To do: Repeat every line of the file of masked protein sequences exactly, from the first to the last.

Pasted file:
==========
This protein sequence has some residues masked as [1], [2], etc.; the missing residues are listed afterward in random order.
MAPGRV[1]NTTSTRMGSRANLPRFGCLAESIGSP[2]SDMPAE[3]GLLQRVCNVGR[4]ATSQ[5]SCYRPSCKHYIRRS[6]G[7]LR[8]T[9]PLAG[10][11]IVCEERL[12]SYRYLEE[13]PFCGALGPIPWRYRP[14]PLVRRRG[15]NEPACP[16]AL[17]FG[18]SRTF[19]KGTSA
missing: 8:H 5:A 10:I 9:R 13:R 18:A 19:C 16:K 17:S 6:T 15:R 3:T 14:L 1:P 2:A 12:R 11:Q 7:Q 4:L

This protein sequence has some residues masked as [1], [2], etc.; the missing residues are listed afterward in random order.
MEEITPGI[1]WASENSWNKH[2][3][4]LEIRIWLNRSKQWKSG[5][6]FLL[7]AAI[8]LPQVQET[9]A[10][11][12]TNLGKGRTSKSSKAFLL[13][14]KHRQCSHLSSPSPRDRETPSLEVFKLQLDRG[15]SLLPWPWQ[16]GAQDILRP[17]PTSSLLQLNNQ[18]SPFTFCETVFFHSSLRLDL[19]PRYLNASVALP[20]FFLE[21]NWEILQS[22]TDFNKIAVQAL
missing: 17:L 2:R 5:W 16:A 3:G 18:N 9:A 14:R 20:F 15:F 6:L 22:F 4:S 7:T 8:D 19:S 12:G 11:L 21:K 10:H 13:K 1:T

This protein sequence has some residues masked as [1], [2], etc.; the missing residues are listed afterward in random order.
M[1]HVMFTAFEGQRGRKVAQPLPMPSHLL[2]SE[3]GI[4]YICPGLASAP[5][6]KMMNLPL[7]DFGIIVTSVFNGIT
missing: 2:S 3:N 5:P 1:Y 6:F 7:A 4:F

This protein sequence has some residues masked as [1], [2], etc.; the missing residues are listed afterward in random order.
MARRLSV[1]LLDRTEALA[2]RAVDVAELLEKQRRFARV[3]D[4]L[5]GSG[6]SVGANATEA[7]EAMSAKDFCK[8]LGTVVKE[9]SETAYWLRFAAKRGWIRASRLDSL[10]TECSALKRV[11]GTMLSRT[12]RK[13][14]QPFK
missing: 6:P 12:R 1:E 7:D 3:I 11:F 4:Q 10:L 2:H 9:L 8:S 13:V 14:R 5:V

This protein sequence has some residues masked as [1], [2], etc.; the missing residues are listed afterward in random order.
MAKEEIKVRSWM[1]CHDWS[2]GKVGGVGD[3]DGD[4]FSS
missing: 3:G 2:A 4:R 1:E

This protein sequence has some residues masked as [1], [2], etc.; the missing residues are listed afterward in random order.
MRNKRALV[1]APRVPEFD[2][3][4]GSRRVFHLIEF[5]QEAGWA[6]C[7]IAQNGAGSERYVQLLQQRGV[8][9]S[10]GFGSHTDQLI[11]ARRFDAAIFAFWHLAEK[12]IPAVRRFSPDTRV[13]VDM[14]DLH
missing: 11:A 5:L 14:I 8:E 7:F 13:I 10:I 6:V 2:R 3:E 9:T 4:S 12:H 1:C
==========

This protein sequence has some residues masked as [1], [2], etc.; the missing residues are listed afterward in random order.
MAPGRV[1]NTTSTRMGSRANLPRFGCLAESIGSP[2]SDMPAE[3]GLLQRVCNVGR[4]ATSQ[5]SCYRPSCKHYIRRS[6]G[7]LR[8]T[9]PLAG[10][11]IVCEERL[12]SYRYLEE[13]PFCGALGPIPWRYRP[14]PLVRRRG[15]NEPACP[16]AL[17]FG[18]SRTF[19]KGTSA
missing: 8:H 5:A 10:I 9:R 13:R 18:A 19:C 16:K 17:S 6:T 15:R 3:T 14:L 1:P 2:A 12:R 11:Q 7:Q 4:L

This protein sequence has some residues masked as [1], [2], etc.; the missing residues are listed afterward in random order.
MEEITPGI[1]WASENSWNKH[2][3][4]LEIRIWLNRSKQWKSG[5][6]FLL[7]AAI[8]LPQVQET[9]A[10][11][12]TNLGKGRTSKSSKAFLL[13][14]KHRQCSHLSSPSPRDRETPSLEVFKLQLDRG[15]SLLPWPWQ[16]GAQDILRP[17]PTSSLLQLNNQ[18]SPFTFCETVFFHSSLRLDL[19]PRYLNASVALP[20]FFLE[21]NWEILQS[22]TDFNKIAVQAL
missing: 17:L 2:R 5:W 16:A 3:G 18:N 9:A 14:R 20:F 15:F 6:L 22:F 4:S 7:T 8:D 19:S 12:G 11:L 21:K 10:H 13:K 1:T

This protein sequence has some residues masked as [1], [2], etc.; the missing residues are listed afterward in random order.
M[1]HVMFTAFEGQRGRKVAQPLPMPSHLL[2]SE[3]GI[4]YICPGLASAP[5][6]KMMNLPL[7]DFGIIVTSVFNGIT
missing: 2:S 3:N 5:P 1:Y 6:F 7:A 4:F

This protein sequence has some residues masked as [1], [2], etc.; the missing residues are listed afterward in random order.
MARRLSV[1]LLDRTEALA[2]RAVDVAELLEKQRRFARV[3]D[4]L[5]GSG[6]SVGANATEA[7]EAMSAKDFCK[8]LGTVVKE[9]SETAYWLRFAAKRGWIRASRLDSL[10]TECSALKRV[11]GTMLSRT[12]RK[13][14]QPFK
missing: 6:P 12:R 1:E 7:D 3:I 11:F 4:Q 10:L 2:H 9:L 8:S 13:V 14:R 5:V

This protein sequence has some residues masked as [1], [2], etc.; the missing residues are listed afterward in random order.
MAKEEIKVRSWM[1]CHDWS[2]GKVGGVGD[3]DGD[4]FSS
missing: 3:G 2:A 4:R 1:E

This protein sequence has some residues masked as [1], [2], etc.; the missing residues are listed afterward in random order.
MRNKRALV[1]APRVPEFD[2][3][4]GSRRVFHLIEF[5]QEAGWA[6]C[7]IAQNGAGSERYVQLLQQRGV[8][9]S[10]GFGSHTDQLI[11]ARRFDAAIFAFWHLAEK[12]IPAVRRFSPDTRV[13]VDM[14]DLH
missing: 11:A 5:L 14:I 8:E 7:F 13:I 10:I 6:V 2:R 3:E 9:T 4:S 12:H 1:C